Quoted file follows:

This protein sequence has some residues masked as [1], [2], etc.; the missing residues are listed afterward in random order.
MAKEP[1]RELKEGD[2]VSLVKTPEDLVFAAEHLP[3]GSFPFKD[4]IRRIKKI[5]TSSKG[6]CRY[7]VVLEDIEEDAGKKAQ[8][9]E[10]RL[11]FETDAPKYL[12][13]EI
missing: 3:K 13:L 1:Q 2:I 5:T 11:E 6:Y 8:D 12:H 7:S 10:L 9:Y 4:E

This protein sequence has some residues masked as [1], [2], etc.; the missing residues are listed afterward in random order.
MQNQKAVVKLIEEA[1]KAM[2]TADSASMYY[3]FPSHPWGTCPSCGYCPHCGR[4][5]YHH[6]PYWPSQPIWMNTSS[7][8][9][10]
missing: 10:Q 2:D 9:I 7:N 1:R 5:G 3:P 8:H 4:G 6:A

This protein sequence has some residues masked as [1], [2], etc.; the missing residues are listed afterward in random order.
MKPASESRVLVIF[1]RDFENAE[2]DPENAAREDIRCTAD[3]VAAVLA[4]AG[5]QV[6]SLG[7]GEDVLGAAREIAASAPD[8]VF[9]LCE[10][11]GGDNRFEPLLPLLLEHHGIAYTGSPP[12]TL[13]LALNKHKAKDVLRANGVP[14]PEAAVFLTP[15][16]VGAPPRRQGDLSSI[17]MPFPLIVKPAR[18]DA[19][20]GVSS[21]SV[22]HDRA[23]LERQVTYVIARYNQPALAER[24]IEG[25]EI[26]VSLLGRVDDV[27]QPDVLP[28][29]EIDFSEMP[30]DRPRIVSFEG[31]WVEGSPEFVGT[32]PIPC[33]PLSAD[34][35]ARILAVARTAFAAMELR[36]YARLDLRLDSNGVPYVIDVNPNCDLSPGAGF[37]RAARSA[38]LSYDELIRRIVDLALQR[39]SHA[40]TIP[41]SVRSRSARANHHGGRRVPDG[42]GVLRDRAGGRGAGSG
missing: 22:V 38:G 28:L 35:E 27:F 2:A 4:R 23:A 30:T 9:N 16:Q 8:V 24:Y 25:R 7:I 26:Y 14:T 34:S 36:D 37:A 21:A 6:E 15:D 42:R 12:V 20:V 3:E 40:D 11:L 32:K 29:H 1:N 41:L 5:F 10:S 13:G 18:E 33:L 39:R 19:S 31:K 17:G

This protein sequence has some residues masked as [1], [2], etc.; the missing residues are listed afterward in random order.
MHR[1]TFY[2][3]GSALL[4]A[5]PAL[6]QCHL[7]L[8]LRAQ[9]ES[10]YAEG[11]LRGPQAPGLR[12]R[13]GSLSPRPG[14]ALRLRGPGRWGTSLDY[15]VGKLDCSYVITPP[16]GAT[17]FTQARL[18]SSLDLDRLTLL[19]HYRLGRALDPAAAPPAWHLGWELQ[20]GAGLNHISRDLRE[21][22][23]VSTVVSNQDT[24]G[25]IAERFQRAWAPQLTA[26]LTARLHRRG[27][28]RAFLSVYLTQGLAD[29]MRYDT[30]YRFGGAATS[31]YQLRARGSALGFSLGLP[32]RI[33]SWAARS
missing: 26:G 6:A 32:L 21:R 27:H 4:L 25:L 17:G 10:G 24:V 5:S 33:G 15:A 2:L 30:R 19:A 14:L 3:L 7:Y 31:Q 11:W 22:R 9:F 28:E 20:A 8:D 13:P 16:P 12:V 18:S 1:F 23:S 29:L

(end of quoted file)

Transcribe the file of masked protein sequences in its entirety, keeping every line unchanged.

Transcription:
This protein sequence has some residues masked as [1], [2], etc.; the missing residues are listed afterward in random order.
MAKEP[1]RELKEGD[2]VSLVKTPEDLVFAAEHLP[3]GSFPFKD[4]IRRIKKI[5]TSSKG[6]CRY[7]VVLEDIEEDAGKKAQ[8][9]E[10]RL[11]FETDAPKYL[12][13]EI
missing: 3:K 13:L 1:Q 2:I 5:T 11:E 6:Y 8:D 12:H 7:S 10:L 9:Y 4:E

This protein sequence has some residues masked as [1], [2], etc.; the missing residues are listed afterward in random order.
MQNQKAVVKLIEEA[1]KAM[2]TADSASMYY[3]FPSHPWGTCPSCGYCPHCGR[4][5]YHH[6]PYWPSQPIWMNTSS[7][8][9][10]
missing: 10:Q 2:D 9:I 7:N 1:R 5:G 3:P 8:H 4:G 6:A

This protein sequence has some residues masked as [1], [2], etc.; the missing residues are listed afterward in random order.
MKPASESRVLVIF[1]RDFENAE[2]DPENAAREDIRCTAD[3]VAAVLA[4]AG[5]QV[6]SLG[7]GEDVLGAAREIAASAPD[8]VF[9]LCE[10][11]GGDNRFEPLLPLLLEHHGIAYTGSPP[12]TL[13]LALNKHKAKDVLRANGVP[14]PEAAVFLTP[15][16]VGAPPRRQGDLSSI[17]MPFPLIVKPAR[18]DA[19][20]GVSS[21]SV[22]HDRA[23]LERQVTYVIARYNQPALAER[24]IEG[25]EI[26]VSLLGRVDDV[27]QPDVLP[28][29]EIDFSEMP[30]DRPRIVSFEG[31]WVEGSPEFVGT[32]PIPC[33]PLSAD[34][35]ARILAVARTAFAAMELR[36]YARLDLRLDSNGVPYVIDVNPNCDLSPGAGF[37]RAARSA[38]LSYDELIRRIVDLALQR[39]SHA[40]TIP[41]SVRSRSARANHHGGRRVPDG[42]GVLRDRAGGRGAGSG
missing: 22:V 38:G 28:L 35:E 27:F 2:A 4:R 23:A 30:T 9:N 16:Q 8:V 24:Y 25:R 7:I 26:Y 14:T 34:S 36:D 37:A 21:A 6:E 15:D 42:R 12:V 20:V 3:E 40:D 11:L 32:K 29:H 1:N 41:L 5:F 10:S 13:G 18:E 33:L 39:R 19:S 31:K 17:G

This protein sequence has some residues masked as [1], [2], etc.; the missing residues are listed afterward in random order.
MHR[1]TFY[2][3]GSALL[4]A[5]PAL[6]QCHL[7]L[8]LRAQ[9]ES[10]YAEG[11]LRGPQAPGLR[12]R[13]GSLSPRPG[14]ALRLRGPGRWGTSLDY[15]VGKLDCSYVITPP[16]GAT[17]FTQARL[18]SSLDLDRLTLL[19]HYRLGRALDPAAAPPAWHLGWELQ[20]GAGLNHISRDLRE[21][22][23]VSTVVSNQDT[24]G[25]IAERFQRAWAPQLTA[26]LTARLHRRG[27][28]RAFLSVYLTQGLAD[29]MRYDT[30]YRFGGAATS[31]YQLRARGSALGFSLGLP[32]RI[33]SWAARS
missing: 26:G 6:A 32:L 21:R 27:H 4:L 25:L 17:G 10:G 24:V 5:S 33:G 15:A 2:L 30:R 19:A 14:L 3:L 7:Y 31:Q 11:W 22:R 9:F 28:E 20:A 8:D 13:P 16:P 12:V 18:S 1:F 23:S 29:L